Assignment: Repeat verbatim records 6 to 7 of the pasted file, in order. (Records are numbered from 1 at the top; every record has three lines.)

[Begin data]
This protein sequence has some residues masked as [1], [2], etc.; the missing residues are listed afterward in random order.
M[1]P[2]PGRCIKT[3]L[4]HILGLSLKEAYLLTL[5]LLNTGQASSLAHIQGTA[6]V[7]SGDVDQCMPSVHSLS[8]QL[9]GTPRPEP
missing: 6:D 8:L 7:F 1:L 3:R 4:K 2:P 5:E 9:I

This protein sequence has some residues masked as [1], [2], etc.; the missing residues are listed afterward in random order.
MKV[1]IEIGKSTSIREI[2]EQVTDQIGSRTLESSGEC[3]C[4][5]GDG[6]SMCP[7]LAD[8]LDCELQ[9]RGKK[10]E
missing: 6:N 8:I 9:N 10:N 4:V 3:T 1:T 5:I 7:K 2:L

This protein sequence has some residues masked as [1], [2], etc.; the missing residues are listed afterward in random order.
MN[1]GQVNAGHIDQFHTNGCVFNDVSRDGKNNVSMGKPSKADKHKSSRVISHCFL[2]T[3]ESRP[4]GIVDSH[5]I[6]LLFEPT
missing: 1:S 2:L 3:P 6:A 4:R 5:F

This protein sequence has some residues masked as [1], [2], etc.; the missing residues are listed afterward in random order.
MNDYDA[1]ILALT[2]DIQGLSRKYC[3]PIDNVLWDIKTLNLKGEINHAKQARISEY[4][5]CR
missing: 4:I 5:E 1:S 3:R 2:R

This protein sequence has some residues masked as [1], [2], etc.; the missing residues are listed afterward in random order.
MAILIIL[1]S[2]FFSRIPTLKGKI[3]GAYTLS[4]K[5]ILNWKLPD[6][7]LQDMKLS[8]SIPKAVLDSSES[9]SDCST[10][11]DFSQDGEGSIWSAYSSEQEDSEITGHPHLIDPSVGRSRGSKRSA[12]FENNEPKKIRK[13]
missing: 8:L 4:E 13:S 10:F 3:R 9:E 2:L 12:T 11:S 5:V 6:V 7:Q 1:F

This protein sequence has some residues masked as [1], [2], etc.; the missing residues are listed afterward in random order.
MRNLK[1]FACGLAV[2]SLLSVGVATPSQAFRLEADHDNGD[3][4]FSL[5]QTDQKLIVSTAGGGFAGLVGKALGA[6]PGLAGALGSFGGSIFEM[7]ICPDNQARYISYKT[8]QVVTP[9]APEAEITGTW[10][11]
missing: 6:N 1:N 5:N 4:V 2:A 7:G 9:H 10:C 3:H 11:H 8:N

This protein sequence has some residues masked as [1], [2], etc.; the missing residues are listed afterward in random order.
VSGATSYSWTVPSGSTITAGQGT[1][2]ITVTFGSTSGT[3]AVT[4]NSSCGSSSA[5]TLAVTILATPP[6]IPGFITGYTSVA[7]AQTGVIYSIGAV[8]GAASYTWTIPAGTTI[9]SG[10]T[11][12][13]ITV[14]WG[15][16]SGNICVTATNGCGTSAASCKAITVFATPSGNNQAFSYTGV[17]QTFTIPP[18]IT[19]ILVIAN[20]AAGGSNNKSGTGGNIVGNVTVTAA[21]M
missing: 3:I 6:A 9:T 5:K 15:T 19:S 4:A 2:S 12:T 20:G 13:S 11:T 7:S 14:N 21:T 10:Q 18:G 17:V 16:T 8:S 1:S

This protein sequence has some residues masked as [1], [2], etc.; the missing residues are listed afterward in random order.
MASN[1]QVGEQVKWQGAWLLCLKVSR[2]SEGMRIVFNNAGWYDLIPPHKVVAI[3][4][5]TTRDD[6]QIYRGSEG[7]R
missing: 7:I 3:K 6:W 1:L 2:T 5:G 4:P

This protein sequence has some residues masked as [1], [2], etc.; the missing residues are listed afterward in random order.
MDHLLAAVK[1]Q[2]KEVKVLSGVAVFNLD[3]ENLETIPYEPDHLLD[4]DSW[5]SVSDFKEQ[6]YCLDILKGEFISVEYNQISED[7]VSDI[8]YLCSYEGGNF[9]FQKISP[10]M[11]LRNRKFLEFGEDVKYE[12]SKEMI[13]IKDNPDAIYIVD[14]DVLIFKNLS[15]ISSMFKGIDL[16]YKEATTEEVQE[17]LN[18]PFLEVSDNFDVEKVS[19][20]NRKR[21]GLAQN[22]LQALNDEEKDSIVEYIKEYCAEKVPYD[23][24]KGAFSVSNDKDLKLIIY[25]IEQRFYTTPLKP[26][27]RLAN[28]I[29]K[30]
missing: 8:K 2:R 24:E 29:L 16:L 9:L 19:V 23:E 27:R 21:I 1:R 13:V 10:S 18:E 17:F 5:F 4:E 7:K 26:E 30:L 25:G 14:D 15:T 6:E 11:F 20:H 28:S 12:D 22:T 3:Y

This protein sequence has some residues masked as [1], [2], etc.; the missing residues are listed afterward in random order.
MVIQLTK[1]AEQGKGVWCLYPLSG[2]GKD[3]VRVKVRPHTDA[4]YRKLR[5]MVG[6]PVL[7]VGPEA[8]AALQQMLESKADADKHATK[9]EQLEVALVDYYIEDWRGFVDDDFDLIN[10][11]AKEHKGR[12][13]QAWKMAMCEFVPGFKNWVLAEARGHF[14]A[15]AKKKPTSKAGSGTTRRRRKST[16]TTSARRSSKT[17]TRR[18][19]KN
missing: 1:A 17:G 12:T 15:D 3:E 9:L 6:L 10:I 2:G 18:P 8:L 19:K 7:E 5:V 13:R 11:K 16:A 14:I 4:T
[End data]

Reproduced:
This protein sequence has some residues masked as [1], [2], etc.; the missing residues are listed afterward in random order.
MRNLK[1]FACGLAV[2]SLLSVGVATPSQAFRLEADHDNGD[3][4]FSL[5]QTDQKLIVSTAGGGFAGLVGKALGA[6]PGLAGALGSFGGSIFEM[7]ICPDNQARYISYKT[8]QVVTP[9]APEAEITGTW[10][11]
missing: 6:N 1:N 5:N 4:V 2:A 7:G 9:H 10:C 3:H 11:H 8:N

This protein sequence has some residues masked as [1], [2], etc.; the missing residues are listed afterward in random order.
VSGATSYSWTVPSGSTITAGQGT[1][2]ITVTFGSTSGT[3]AVT[4]NSSCGSSSA[5]TLAVTILATPP[6]IPGFITGYTSVA[7]AQTGVIYSIGAV[8]GAASYTWTIPAGTTI[9]SG[10]T[11][12][13]ITV[14]WG[15][16]SGNICVTATNGCGTSAASCKAITVFATPSGNNQAFSYTGV[17]QTFTIPP[18]IT[19]ILVIAN[20]AAGGSNNKSGTGGNIVGNVTVTAA[21]M
missing: 3:I 6:A 9:T 5:K 15:T 19:S 4:A 2:S 12:T 20:G 13:S 11:T 7:S 14:N 21:T 10:Q 18:G 17:V 16:T 8:S 1:S